Homeland Security has been a poisonously paranoid ideology. It’s encouraged us all to live like Hutarees.
If we Americans can’t bring our addiction to the thrill of terror under control, our liberty may well die at our own hands, as we slouch into a collective identity of paranoid delusion.
When the government’s security measures result in a kiss being interpreted as a national emergency, a potential terrorist threat, it’s a sign that the security has gone much too far.
An emergency might exist sometime in the future, which is why the Obama Administration is claiming the legal power now to overrule laws as it is only supposed to do whenever an emergency is in progress.
Torch and pitchfork mob approach to dealing with problems is being seen again, in the Summer of 2009 Health Care Reform Scare Fest. People are making all sorts of wild accusations about health care reform, saying that making health care more accessible and affordable is going to end up killing people, and interfering with the normal relationship between a patient and his or her insurance company.
The surprise in Tom Ridge’s book isn’t that the color code terrorist advisory system is a sham. The surprise is that a former member of the Department of Homeland Security is willing to admit to the sham.
We must not go to war. For one thing, we can’t go to war. Thanks to Barack Obama’s decision to keep Americans in Iraq with a slow withdrawal, and to add new American soldiers to the fighting in Afghanistan, we don’t have the sufficient military force for an invasion and occupation of North Korea.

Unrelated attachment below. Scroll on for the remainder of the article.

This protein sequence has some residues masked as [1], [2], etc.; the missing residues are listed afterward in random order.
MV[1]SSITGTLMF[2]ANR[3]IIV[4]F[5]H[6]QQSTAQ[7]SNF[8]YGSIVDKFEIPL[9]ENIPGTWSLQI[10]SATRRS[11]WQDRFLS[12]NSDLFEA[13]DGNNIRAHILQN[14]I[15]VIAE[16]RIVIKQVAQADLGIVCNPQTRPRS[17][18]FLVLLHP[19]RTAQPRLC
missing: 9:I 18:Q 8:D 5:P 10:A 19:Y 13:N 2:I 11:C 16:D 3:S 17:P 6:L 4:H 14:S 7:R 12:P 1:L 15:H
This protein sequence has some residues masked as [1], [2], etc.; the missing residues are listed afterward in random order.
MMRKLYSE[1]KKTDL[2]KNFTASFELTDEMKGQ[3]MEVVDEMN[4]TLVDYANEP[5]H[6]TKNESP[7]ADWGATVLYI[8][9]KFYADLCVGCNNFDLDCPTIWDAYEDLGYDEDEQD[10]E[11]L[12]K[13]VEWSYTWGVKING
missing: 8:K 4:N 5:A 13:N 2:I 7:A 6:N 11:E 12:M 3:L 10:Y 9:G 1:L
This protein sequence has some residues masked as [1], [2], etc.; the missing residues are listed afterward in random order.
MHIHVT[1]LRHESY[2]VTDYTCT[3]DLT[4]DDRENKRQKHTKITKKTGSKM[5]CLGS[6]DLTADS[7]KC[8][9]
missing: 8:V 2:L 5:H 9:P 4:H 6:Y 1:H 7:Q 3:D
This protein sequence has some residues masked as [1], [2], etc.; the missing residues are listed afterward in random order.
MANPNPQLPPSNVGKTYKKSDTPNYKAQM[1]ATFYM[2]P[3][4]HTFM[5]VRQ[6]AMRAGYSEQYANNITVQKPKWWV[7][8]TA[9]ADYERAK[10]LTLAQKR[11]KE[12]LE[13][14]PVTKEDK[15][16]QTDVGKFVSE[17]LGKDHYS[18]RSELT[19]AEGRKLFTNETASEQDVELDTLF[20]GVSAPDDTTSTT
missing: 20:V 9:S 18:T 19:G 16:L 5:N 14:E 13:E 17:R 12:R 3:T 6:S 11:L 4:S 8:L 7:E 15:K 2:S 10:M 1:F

If you believe government agents are out to get you by having you eat supermarket vegetables, well, I suppose that heirloom vegetable seeds may appeal to you as well.
Can we please cut the Code Orange, please? Isn’t it time that we all deserved a little Code Aquamarine, or Code Taupe, or Code Periwinkle?
Why is there all the hype about weapons of mass destruction, and no Commission on the Prevention of Conventional Weapons Proliferation and Terrorism? The answer is depressingly simple.
It doesn’t send a positive message that Democratic Party officials are getting special police protection from bicycles. If I were head of the Democratic National Committee, I’d make sure to issue an official statement condemning the paranoid police pursuit of bicycles – and I’d tell the Denver Police to back off.